This compassion, attitude, and behavior are who we should be and how we should behave among people. We should be ready to love them in such a way that we can bend down and serve at the greatest levels of self-sacrifice. It is how they will know we follow Christ. Jesus says in verses 34-35: A new command I give you: Love one another. As I have loved you, so you must love one another. By this, everyone will know that you are my disciples if you love one another.
Read This Week: John 12
But one of his disciples, Judas Iscariot, who was later to betray him, objected, “Why wasn’t this perfume sold and the money given to the poor? It was worth a year’s wages.” He did not say this because he cared about the poor but because he was a thief; as keeper of the money bag, he used to help himself to what was put into it. “Leave her alone,” Jesus replied. “It was intended that she should save this perfume for the day of my burial. You will always have the poor among you, but you will not always have me.” – John 12:4-8 NIV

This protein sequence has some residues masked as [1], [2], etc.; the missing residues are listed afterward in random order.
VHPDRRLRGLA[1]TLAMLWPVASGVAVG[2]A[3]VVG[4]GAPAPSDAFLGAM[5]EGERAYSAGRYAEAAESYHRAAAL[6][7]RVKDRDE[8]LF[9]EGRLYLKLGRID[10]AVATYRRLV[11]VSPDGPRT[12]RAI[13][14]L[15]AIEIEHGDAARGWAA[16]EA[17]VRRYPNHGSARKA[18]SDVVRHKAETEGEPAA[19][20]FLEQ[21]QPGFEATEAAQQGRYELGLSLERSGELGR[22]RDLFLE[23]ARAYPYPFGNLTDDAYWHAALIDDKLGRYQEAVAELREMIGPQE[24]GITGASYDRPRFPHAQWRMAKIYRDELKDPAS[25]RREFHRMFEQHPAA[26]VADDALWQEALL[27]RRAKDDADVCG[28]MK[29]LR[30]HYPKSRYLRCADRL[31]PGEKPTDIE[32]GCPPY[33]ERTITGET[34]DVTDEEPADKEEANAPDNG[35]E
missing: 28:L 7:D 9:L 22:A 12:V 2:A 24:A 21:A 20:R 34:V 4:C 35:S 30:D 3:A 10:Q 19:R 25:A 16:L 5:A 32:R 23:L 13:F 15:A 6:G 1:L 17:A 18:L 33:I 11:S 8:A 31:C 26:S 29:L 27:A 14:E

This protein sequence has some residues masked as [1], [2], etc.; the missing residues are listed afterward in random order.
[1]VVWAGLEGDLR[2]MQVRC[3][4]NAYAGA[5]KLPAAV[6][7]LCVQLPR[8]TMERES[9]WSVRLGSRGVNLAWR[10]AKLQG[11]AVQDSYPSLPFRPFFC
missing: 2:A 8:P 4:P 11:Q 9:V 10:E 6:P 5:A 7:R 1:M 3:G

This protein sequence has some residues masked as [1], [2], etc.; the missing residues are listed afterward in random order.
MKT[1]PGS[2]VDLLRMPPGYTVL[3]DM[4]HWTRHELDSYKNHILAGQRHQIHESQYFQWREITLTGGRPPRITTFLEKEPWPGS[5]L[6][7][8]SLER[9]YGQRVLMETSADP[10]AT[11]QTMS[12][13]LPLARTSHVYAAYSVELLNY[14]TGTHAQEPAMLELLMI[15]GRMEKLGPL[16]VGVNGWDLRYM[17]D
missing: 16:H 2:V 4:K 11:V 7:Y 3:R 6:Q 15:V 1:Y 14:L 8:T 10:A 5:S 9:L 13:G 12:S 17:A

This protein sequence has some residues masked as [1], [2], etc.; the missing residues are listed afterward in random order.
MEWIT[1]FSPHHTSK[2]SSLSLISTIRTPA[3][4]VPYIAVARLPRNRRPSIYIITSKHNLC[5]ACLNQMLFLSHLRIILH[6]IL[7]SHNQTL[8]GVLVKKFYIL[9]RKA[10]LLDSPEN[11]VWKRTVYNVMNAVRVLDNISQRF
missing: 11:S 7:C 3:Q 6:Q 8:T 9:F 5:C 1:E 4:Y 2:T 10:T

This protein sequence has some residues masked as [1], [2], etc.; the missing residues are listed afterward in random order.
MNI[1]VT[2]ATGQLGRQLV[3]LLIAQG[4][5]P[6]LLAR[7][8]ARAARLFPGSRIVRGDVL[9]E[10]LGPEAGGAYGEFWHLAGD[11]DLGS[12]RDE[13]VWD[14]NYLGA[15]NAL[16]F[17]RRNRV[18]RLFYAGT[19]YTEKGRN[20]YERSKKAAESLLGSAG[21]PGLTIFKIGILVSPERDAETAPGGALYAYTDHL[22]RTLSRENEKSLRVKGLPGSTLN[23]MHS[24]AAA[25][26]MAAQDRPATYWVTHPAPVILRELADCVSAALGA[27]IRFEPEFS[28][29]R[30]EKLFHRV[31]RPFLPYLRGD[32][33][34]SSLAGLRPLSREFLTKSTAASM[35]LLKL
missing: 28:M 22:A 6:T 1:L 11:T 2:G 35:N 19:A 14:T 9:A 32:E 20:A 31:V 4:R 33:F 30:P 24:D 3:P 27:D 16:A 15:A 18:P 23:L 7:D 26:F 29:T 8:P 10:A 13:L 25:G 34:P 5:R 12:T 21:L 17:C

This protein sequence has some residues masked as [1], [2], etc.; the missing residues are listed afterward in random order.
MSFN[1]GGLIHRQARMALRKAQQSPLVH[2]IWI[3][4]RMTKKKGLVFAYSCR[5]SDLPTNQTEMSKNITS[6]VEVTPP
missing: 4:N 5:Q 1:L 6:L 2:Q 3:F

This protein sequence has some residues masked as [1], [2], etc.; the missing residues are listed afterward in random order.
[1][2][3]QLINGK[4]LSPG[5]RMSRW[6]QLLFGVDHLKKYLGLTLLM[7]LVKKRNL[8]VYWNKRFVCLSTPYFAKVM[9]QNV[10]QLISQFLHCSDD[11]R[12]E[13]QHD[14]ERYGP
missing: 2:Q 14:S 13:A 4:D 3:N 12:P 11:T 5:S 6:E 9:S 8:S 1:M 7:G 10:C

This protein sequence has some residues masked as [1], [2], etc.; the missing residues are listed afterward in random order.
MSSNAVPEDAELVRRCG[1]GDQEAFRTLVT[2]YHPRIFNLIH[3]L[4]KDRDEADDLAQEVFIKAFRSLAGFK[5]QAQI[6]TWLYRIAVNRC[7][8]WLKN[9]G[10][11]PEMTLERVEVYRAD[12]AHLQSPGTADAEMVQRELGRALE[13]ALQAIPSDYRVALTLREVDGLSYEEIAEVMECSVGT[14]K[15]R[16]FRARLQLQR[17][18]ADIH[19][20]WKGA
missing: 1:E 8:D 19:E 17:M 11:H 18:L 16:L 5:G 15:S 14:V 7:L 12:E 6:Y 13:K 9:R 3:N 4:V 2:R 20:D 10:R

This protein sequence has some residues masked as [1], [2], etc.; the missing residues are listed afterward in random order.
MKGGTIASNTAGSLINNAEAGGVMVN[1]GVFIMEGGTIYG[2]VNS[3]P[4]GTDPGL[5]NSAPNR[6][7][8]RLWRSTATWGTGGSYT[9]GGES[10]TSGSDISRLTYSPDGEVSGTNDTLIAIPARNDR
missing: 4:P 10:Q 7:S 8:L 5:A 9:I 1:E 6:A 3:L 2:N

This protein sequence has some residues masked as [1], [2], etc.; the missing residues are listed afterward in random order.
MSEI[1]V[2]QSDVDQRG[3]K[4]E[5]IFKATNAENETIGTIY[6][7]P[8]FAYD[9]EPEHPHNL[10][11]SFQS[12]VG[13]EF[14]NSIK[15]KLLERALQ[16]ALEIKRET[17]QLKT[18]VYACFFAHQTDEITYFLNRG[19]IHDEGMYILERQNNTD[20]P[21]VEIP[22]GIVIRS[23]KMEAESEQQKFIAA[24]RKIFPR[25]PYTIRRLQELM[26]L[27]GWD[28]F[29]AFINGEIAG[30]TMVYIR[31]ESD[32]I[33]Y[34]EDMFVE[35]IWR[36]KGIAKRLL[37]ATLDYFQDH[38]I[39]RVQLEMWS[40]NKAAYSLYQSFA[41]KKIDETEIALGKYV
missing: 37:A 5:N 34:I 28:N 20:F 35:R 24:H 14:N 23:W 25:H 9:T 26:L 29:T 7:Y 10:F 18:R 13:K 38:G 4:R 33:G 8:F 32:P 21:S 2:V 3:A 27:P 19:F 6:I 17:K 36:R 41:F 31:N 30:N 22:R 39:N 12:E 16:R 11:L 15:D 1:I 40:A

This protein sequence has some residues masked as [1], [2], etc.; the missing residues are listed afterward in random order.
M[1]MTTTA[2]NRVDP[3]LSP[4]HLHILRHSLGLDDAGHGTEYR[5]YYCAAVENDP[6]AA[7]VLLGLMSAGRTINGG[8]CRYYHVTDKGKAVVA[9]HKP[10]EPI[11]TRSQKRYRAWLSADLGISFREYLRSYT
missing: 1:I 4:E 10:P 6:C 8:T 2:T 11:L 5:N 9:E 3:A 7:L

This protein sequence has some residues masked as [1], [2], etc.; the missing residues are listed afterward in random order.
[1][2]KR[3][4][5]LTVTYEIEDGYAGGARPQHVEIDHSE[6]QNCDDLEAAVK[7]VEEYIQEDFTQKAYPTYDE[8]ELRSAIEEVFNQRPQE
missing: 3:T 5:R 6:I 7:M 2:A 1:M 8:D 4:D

The setting of John 12 is Bethany, where Jesus raised Lazarus from the dead in the last chapter. Most biblical scholars agree that the name Bethany means house of affliction or house of misery, meaning it was a place to care for the poor, sick, and contagious diseases. In other words, this environment and town experienced great suffering but had tremendous potential for miracles, restoration, and healing.
One example would be Mary anointing Jesus’ feet with perfume in the first part of the chapter. Verse 3 tells us that Mary took about a pint of pure nard, an expensive perfume; she poured it on Jesus’ feet and wiped his feet with her hair. And the house was filled with the fragrance of the perfume. Worth a full year’s salary, this pure nard was undoubtedly the most expensive thing Mary owned. But she did not hesitate to give it up to honor Jesus. She willfully poured out something valuable in worship that expressed wholehearted love and devotion to the Lord. It was beautiful, sacrificial, and profound in its impact.